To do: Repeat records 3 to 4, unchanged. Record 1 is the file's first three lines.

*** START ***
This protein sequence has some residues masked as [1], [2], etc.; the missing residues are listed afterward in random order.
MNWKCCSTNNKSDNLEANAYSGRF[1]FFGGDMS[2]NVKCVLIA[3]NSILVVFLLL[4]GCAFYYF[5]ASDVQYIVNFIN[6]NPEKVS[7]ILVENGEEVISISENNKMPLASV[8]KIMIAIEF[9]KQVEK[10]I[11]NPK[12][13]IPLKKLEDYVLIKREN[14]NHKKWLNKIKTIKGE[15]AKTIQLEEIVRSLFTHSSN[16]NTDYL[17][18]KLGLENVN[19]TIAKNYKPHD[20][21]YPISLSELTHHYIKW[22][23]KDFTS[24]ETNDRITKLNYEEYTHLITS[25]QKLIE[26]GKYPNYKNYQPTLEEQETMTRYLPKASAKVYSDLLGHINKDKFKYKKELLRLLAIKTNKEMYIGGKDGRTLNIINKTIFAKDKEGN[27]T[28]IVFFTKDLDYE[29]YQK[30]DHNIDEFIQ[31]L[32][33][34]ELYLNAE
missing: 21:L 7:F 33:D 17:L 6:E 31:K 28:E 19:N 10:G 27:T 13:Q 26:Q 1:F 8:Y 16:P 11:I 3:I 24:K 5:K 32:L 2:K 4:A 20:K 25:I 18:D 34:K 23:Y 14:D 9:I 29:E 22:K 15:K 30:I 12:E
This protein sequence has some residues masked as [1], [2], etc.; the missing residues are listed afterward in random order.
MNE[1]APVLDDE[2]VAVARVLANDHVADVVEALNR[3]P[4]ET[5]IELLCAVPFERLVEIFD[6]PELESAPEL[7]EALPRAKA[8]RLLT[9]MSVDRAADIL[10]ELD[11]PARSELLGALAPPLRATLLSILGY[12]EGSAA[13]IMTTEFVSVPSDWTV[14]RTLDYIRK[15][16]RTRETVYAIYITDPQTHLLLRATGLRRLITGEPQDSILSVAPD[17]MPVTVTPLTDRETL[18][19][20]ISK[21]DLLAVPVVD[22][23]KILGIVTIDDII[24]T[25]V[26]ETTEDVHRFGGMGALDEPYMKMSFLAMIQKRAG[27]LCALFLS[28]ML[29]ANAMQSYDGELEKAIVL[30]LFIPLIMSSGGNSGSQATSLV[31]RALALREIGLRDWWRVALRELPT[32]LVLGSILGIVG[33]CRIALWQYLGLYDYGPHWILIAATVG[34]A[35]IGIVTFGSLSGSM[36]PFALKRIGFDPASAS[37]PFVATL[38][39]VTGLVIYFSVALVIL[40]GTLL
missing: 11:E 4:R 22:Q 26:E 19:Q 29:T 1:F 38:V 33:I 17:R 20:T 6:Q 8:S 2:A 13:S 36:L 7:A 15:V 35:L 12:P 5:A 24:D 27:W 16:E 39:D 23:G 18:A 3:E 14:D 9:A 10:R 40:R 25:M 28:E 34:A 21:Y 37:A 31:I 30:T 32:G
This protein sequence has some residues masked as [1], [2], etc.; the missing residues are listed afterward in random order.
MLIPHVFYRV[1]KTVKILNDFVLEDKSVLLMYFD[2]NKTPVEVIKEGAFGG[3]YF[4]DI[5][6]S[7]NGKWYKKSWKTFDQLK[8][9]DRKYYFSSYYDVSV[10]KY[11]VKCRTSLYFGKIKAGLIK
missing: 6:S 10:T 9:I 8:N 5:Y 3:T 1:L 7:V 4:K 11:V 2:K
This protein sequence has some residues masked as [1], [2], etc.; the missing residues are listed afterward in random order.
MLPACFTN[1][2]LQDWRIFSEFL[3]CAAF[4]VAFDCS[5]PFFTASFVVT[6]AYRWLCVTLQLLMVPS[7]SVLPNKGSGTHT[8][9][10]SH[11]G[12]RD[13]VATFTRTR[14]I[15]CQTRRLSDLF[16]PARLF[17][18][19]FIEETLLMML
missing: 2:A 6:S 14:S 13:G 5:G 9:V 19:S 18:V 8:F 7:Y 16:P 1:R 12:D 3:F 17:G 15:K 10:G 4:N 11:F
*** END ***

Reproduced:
This protein sequence has some residues masked as [1], [2], etc.; the missing residues are listed afterward in random order.
MLIPHVFYRV[1]KTVKILNDFVLEDKSVLLMYFD[2]NKTPVEVIKEGAFGG[3]YF[4]DI[5][6]S[7]NGKWYKKSWKTFDQLK[8][9]DRKYYFSSYYDVSV[10]KY[11]VKCRTSLYFGKIKAGLIK
missing: 6:S 10:T 9:I 8:N 5:Y 3:T 1:L 7:V 4:K 11:V 2:K
This protein sequence has some residues masked as [1], [2], etc.; the missing residues are listed afterward in random order.
MLPACFTN[1][2]LQDWRIFSEFL[3]CAAF[4]VAFDCS[5]PFFTASFVVT[6]AYRWLCVTLQLLMVPS[7]SVLPNKGSGTHT[8][9][10]SH[11]G[12]RD[13]VATFTRTR[14]I[15]CQTRRLSDLF[16]PARLF[17][18][19]FIEETLLMML
missing: 2:A 6:S 14:S 13:G 5:G 9:V 19:S 18:V 8:F 7:Y 16:P 1:R 12:D 3:F 17:G 15:K 10:G 4:N 11:F